Garden Update: Winter’s Hidden Work

It may seem like not much is happening in a garden in winter. To an untrained eye, the garden may in fact seem a mess this time of year. You will see one bed bounding with kale, a couple of sprouts here and there, and dead leaves.

What you can’t see are the worms that have started making their home under our leaves, the gardener snakes that are hibernating under our logs and the leaves slowly releasing nutrients into the soil as they decay.

Due to the cold, winter tends to be more of a time for preparation than anything else. If we tried to plant spring seeds too soon, a freeze could ruin the defenseless sprouts. We are also preparing pots for sprouting. This way we can sprout tomatoes and basil a week or two earlier than when we could plant them in the ground. By the time it warms up we will already have toddler plants ready to be planted in the ground.

We are also preparing fertilizer “teas” that are needed when our plants first sprout and when they first flower. We make our fertilizer teas with a combination of worm castings and banana peels.

Another reason we are hesitant to plant anything in the ground that the upcoming construction on the garden may begin sooner than expected. It would be very sad to watch our cherry tomatoes flower and then never be able to harvest the sweet, juicy fruit. God willing, the improvements to the garden will be done quickly and we will be able to finish the year with a beautiful harvest.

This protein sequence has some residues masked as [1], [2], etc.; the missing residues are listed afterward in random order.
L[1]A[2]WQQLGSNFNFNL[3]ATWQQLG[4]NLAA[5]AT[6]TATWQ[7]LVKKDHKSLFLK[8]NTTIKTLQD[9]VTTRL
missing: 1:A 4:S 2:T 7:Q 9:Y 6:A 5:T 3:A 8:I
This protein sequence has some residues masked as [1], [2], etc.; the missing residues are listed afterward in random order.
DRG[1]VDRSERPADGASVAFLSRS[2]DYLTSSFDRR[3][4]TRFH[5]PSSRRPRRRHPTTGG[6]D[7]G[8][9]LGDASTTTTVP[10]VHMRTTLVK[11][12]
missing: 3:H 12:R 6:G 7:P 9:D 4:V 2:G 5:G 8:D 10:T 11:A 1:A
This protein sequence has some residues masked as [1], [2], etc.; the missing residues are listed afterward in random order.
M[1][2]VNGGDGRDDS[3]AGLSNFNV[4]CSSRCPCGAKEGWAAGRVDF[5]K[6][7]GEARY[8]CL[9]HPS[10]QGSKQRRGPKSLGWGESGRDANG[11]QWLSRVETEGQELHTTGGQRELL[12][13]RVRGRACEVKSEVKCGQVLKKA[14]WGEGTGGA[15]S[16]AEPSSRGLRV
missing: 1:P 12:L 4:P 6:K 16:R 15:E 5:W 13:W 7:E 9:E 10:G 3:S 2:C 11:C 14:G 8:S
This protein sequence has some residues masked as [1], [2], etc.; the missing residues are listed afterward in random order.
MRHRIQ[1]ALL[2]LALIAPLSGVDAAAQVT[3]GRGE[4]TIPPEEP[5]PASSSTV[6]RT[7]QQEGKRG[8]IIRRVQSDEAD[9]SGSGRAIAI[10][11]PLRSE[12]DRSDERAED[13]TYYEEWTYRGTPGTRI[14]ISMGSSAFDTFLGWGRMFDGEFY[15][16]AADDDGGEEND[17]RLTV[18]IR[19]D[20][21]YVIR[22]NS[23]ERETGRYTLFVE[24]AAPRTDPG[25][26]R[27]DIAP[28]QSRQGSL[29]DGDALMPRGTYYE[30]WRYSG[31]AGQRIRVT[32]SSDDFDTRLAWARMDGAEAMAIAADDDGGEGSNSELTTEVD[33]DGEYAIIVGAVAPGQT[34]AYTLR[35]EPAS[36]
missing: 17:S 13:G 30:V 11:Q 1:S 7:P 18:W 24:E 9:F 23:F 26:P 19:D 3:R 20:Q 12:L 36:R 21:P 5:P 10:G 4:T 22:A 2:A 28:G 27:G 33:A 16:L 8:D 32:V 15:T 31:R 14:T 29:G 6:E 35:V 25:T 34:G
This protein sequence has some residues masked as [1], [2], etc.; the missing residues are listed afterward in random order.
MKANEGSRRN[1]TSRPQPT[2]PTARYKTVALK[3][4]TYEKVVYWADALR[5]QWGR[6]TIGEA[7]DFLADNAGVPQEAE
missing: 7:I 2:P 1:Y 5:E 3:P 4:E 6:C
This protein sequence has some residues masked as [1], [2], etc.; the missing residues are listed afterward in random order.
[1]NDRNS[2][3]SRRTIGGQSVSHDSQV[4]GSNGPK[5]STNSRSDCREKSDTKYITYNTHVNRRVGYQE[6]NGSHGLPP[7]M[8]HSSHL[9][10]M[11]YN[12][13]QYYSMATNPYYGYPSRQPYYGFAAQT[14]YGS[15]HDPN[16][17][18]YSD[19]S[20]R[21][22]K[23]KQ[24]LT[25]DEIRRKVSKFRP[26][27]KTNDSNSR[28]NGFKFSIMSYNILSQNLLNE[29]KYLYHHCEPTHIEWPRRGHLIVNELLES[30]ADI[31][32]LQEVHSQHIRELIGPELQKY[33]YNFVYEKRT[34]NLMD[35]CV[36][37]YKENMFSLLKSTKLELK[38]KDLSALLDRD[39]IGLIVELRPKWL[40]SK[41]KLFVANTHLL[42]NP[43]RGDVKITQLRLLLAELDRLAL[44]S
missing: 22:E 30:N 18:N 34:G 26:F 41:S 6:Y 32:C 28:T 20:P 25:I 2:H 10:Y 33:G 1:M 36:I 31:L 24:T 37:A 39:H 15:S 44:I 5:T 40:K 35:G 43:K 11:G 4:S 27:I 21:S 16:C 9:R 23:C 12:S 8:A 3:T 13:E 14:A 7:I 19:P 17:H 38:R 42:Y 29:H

Something that surprised me this semester was our students’ perseverance in the cold, and their creativity with the tools they are given. If it is over 40 degrees, you will find us in the garden. This is considered too cold by most Houstonians.

Despite this struggle, our little gardeners have complained very little and easily find joy in nature during their winter work. Last week, I had them spreading out leaves around the garden, which quickly turned into a leaf party/”snow” ball fight. On Thursday, the upper elementary students salvaged some fallen branches and wood to make fences and boundaries to each of their own plots.

The following poem by Robert-Louis Stevenson reminded me of being in the garden the past  few weeks, morning frost often covering our field.

Late lies the wintry sun a-bed,
A frosty, fiery sleepy-head;
Blinks but an hour or two; and then,
A blood-red orange, sets again.

Before the stars have left the skies,
At morning in the dark I rise;
And shivering in my nakedness,
By the cold candle, bathe and dress.

Close by the jolly fire I sit
To warm my frozen bones a bit;
Or with a reindeer-sled, explore
The colder countries round the door.

When to go out, my nurse doth wrap
Me in my comforter and cap;
The cold wind burns my face, and blows
Its frosty pepper up my nose.

Black are my steps on silver sod;
Thick blows my frosty breath abroad;
And tree and house, and hill and lake,
Are frosted like a wedding-cake.

-Robert-Louis Stevenson, Winter Time*

Photos by Elizabeth Lewis
*Stevenson, R. L. (n.d.). A Child’s Garden of Verses. New York City: Avenel Books.

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